L-HAI nursing homes described several strategies for sustained environmental infection control, including use of a predetermined daily cleaning schedule and cleaning checklists, cleaning frequency increases based on clinical input, a structured clean/dirty workflow process in laundry areas, and staff access to sufficient resources.
A two-tailed statistical test for comparing the proportions of the two groups’ compliance rates was run on the percentage of responses of full implementation for the H-HAI group against the L-HAI group. The resultant z-score was -2.34, indicating that the difference between the H-HAI group and L-HAI group was significant at the p value < 0.01.
RTI (lower respiratory tract infection [LRTI] and influenza-like illness [ILI]). The most notable difference between the H-HAI nursing homes’ and L-HAI nursing homes’ performances in the LRTI and ILI domains was the H-HAI nursing homes’ lack of institution of a standardized oral care and aspiration prevention program across all six implementation categories. H-HAI nursing homes also lacked implementation of the following practices:
Integration of a respiratory etiquette program into the facility infection control plan, goals, and policies
Development of policies and an education program for a standing order immunization process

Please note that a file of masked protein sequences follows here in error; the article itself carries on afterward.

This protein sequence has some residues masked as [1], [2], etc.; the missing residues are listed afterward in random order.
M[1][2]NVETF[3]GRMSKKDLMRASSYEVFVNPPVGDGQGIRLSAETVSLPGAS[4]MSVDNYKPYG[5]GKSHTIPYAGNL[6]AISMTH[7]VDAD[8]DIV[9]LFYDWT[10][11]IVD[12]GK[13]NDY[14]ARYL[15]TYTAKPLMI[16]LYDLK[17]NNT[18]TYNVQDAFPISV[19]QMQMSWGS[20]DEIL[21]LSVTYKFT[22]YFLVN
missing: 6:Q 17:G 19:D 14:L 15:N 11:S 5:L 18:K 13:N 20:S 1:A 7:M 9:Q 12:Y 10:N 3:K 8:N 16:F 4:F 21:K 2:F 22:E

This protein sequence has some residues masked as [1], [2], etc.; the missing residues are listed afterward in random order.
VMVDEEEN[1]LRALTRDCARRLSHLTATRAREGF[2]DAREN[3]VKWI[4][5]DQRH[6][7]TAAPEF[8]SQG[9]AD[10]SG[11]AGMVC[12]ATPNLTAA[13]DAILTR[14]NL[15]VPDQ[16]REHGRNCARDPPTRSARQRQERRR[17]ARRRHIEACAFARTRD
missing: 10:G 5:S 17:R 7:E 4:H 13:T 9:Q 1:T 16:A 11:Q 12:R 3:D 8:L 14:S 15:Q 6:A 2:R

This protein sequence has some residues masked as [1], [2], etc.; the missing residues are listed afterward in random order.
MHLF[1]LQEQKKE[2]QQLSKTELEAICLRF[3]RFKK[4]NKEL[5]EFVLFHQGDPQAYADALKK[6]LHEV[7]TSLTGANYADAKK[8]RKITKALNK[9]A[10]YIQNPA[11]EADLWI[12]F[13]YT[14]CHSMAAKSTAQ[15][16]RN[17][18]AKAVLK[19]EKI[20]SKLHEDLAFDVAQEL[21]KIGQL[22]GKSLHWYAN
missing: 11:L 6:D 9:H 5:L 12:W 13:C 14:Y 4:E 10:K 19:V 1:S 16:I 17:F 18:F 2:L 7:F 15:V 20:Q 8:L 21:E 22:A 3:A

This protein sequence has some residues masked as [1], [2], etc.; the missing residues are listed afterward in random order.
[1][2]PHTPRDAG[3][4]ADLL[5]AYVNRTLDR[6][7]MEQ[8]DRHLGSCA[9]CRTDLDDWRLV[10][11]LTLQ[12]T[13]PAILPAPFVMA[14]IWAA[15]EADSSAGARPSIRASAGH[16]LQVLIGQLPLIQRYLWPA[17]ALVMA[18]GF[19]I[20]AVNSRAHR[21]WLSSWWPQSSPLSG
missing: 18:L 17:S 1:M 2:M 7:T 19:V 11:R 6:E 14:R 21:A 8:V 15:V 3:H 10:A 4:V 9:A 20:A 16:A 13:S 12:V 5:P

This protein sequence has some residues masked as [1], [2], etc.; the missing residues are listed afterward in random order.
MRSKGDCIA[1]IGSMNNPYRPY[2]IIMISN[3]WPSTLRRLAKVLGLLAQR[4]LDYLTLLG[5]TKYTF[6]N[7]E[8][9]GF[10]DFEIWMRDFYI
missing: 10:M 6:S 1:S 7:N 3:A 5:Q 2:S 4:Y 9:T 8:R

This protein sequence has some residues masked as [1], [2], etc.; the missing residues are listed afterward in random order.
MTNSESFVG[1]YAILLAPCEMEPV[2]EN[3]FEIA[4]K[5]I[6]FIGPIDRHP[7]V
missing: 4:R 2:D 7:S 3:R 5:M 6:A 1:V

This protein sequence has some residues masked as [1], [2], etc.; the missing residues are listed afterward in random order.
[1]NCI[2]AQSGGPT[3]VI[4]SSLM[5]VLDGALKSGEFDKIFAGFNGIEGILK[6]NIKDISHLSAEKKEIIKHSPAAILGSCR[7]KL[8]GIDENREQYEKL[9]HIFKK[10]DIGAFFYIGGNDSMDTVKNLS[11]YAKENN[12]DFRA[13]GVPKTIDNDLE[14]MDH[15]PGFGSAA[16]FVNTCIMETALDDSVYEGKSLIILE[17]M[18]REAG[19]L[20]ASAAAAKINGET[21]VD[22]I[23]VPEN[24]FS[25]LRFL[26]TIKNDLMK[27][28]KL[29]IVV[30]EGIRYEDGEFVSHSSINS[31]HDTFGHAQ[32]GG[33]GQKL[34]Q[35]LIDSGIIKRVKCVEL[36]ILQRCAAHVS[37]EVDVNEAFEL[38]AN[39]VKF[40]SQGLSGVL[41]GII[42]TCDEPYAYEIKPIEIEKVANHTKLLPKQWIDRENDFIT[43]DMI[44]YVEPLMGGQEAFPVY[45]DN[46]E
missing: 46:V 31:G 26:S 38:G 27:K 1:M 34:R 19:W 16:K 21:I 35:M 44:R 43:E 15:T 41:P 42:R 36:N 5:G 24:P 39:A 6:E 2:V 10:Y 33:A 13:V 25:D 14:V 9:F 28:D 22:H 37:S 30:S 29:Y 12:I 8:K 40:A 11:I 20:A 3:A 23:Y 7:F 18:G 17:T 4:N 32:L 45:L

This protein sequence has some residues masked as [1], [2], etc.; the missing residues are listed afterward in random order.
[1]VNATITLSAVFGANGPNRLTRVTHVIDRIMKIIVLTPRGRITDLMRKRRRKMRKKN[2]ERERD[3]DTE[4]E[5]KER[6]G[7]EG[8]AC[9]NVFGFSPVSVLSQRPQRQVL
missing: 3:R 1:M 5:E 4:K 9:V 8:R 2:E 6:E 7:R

Provision of an education and infection control plan and policies for use of single-dose aerosolized medications
Documentation and education with regard to separation of ill employees from residents
Development of policies and a written plan to monitor, assign accountability for, and document cleaning and disinfection of respiratory equipment
Establishment of a plan and policies to assure education, documentation, and assigned accountability for use of sterile catheters and techniques for suctioning.
However, H-HAI nursing homes did score higher than L-HAI facilities in all implementation categories with respect to employee influenza immunization programs and separation of residents with communicable diseases from other residents. (See Figure 7.)
Figure 7. Comparison of Implementation of Respiratory Tract Infection Prevention Best Practices for Nursing Homes with High Rates of Healthcare-Associated Infections (HAIs) and Nursing Homes with Low HAI Rates